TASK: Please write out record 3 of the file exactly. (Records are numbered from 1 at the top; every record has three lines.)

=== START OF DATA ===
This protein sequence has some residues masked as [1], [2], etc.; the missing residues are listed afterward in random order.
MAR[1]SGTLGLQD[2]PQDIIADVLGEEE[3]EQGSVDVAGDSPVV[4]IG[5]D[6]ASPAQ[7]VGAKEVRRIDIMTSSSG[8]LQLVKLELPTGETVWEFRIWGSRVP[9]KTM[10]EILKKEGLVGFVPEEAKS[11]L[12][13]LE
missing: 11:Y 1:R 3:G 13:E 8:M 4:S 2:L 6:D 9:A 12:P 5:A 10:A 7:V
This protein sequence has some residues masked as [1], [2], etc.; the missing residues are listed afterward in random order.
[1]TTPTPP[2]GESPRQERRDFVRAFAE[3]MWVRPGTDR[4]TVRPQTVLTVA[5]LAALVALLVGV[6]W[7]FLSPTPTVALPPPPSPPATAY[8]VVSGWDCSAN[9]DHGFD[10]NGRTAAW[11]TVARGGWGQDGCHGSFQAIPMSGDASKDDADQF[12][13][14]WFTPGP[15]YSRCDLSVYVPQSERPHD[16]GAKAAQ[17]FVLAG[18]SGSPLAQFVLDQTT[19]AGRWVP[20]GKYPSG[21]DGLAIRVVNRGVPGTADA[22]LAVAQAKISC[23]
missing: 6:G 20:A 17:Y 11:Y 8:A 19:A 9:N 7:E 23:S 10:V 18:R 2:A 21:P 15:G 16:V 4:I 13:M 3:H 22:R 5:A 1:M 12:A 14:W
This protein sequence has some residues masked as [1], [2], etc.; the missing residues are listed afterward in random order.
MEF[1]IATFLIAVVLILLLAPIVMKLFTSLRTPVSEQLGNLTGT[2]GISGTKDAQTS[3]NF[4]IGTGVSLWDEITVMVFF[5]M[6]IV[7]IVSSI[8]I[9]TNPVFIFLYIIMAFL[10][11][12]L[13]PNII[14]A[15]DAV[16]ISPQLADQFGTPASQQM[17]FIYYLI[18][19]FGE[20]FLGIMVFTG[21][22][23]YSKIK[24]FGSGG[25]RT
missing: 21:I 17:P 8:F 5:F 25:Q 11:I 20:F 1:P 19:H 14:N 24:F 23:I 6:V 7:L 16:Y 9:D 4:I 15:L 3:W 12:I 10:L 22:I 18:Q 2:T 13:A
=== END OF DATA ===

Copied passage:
This protein sequence has some residues masked as [1], [2], etc.; the missing residues are listed afterward in random order.
MEF[1]IATFLIAVVLILLLAPIVMKLFTSLRTPVSEQLGNLTGT[2]GISGTKDAQTS[3]NF[4]IGTGVSLWDEITVMVFF[5]M[6]IV[7]IVSSI[8]I[9]TNPVFIFLYIIMAFL[10][11][12]L[13]PNII[14]A[15]DAV[16]ISPQLADQFGTPASQQM[17]FIYYLI[18][19]FGE[20]FLGIMVFTG[21][22][23]YSKIK[24]FGSGG[25]RT
missing: 21:I 17:P 8:F 5:F 25:Q 11:I 20:F 1:P 19:H 14:N 24:F 23:I 6:V 7:L 16:Y 9:D 4:I 15:L 3:W 12:I 10:L 22:I 18:Q 2:T 13:A